It has been a hot and smokey summer around Southern Oregon this year and in some ways I’m glad to see the rains come. But this change of seasons is the classical double edge sword. On one hand, the hot days and the smoke from nearby forest fires has gone away for the year, but so has the beautiful summer weather and the great flatwater paddling we have on the local lakes. On the plus side is that the newest hollow wooden paddleboard kit I have designed, a 14’er that should be fast and fun to paddle, is sitting out on the assembly table with the framework all glued up and ready to start stripping. That’s where the season change comes into play; the lakes just aren’t as inviting when the temps barely get out of the 60’s and the sun is looking pitifully low in the sky even at mid day so it’s easier to be in the shop working on a new shape! Don’t get me wrong here; I really do like to design and build these prototype boards but the reality is that it’s hard to put in the kind of shop time required to do the job right when it’s also the time to be on the road going to races and other events that are mecca’s for the sup paddling community.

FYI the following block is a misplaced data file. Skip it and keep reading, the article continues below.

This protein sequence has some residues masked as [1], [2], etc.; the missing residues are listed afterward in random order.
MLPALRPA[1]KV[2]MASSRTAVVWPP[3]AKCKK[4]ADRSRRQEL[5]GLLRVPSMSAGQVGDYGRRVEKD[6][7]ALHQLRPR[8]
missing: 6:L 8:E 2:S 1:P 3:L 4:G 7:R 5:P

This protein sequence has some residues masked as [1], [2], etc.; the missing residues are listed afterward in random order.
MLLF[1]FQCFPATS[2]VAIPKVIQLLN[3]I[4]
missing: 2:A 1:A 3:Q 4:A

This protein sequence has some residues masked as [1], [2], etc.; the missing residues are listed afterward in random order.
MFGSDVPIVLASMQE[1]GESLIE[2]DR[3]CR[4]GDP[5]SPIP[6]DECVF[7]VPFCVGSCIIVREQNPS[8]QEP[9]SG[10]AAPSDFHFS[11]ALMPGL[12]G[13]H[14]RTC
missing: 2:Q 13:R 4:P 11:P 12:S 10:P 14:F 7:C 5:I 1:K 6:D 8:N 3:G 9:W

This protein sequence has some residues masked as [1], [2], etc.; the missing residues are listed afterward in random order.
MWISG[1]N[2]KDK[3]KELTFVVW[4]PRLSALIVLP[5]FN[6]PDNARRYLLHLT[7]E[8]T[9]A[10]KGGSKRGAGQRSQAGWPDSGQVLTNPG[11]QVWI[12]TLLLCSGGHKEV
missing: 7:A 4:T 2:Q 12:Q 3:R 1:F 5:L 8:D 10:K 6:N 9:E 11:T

The new 14’er has been cut out via cad/cam cnc routing production methods, and although there are some very minor issues that need addressing in the next production run, this should be a fun board to assemble. A couple of things that make this board an easy build are the rocker tabs and the rail shape. The rocker tabs make for a quick assembly of the framework and the rail shape should make the rails easy to strip. This new 14′ board is designed for minimal surface area and a rail shape that keeps side chop off of the deck. I’m really looking forward to getting serious into this build and getting it into the water for a trial run by the end of the year!
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